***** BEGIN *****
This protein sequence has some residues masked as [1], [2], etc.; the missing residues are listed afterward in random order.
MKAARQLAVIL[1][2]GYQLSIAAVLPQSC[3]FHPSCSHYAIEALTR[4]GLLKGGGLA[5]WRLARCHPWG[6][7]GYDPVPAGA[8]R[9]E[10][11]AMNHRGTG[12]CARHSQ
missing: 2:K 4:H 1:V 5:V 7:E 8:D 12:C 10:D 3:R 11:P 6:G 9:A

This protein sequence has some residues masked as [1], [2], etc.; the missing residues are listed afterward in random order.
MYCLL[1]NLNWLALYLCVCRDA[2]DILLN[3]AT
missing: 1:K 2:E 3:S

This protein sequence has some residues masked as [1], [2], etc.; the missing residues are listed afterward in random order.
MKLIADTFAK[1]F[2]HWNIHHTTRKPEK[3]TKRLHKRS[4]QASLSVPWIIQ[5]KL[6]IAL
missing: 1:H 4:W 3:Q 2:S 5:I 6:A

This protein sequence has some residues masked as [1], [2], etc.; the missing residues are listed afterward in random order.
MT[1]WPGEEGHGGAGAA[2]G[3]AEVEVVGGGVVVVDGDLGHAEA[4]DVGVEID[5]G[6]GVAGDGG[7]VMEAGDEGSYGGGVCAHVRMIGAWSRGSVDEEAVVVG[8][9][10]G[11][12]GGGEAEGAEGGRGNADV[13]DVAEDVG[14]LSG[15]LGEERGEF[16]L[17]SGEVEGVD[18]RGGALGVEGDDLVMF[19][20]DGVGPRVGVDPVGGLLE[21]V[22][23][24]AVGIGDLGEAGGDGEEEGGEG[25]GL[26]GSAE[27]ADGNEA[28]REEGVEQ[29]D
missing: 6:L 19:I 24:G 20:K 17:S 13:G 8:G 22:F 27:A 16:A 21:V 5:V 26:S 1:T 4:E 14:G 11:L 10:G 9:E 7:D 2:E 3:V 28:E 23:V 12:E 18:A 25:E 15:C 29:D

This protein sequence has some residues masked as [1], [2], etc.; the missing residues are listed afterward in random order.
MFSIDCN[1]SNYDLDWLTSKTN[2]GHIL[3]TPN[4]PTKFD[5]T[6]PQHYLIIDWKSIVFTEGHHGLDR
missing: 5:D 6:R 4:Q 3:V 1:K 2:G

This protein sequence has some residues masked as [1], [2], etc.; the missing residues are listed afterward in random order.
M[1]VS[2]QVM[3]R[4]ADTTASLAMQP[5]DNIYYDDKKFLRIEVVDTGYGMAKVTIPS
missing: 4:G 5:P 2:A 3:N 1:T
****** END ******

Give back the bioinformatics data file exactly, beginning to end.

This protein sequence has some residues masked as [1], [2], etc.; the missing residues are listed afterward in random order.
MKAARQLAVIL[1][2]GYQLSIAAVLPQSC[3]FHPSCSHYAIEALTR[4]GLLKGGGLA[5]WRLARCHPWG[6][7]GYDPVPAGA[8]R[9]E[10][11]AMNHRGTG[12]CARHSQ
missing: 2:K 4:H 1:V 5:V 7:E 8:D 12:C 10:D 3:R 11:P 6:G 9:A

This protein sequence has some residues masked as [1], [2], etc.; the missing residues are listed afterward in random order.
MYCLL[1]NLNWLALYLCVCRDA[2]DILLN[3]AT
missing: 1:K 2:E 3:S

This protein sequence has some residues masked as [1], [2], etc.; the missing residues are listed afterward in random order.
MKLIADTFAK[1]F[2]HWNIHHTTRKPEK[3]TKRLHKRS[4]QASLSVPWIIQ[5]KL[6]IAL
missing: 1:H 4:W 3:Q 2:S 5:I 6:A

This protein sequence has some residues masked as [1], [2], etc.; the missing residues are listed afterward in random order.
MT[1]WPGEEGHGGAGAA[2]G[3]AEVEVVGGGVVVVDGDLGHAEA[4]DVGVEID[5]G[6]GVAGDGG[7]VMEAGDEGSYGGGVCAHVRMIGAWSRGSVDEEAVVVG[8][9][10]G[11][12]GGGEAEGAEGGRGNADV[13]DVAEDVG[14]LSG[15]LGEERGEF[16]L[17]SGEVEGVD[18]RGGALGVEGDDLVMF[19][20]DGVGPRVGVDPVGGLLE[21]V[22][23][24]AVGIGDLGEAGGDGEEEGGEG[25]GL[26]GSAE[27]ADGNEA[28]REEGVEQ[29]D
missing: 6:L 19:I 24:G 20:K 17:S 13:G 8:G 22:F 27:A 16:A 21:V 5:V 26:S 1:T 4:E 14:G 11:L 10:G 9:E 7:D 2:E 3:V 28:E 23:V 12:E 18:A 25:E 15:C 29:D

This protein sequence has some residues masked as [1], [2], etc.; the missing residues are listed afterward in random order.
MFSIDCN[1]SNYDLDWLTSKTN[2]GHIL[3]TPN[4]PTKFD[5]T[6]PQHYLIIDWKSIVFTEGHHGLDR
missing: 5:D 6:R 4:Q 3:V 1:K 2:G

This protein sequence has some residues masked as [1], [2], etc.; the missing residues are listed afterward in random order.
M[1]VS[2]QVM[3]R[4]ADTTASLAMQP[5]DNIYYDDKKFLRIEVVDTGYGMAKVTIPS
missing: 4:G 5:P 2:A 3:N 1:T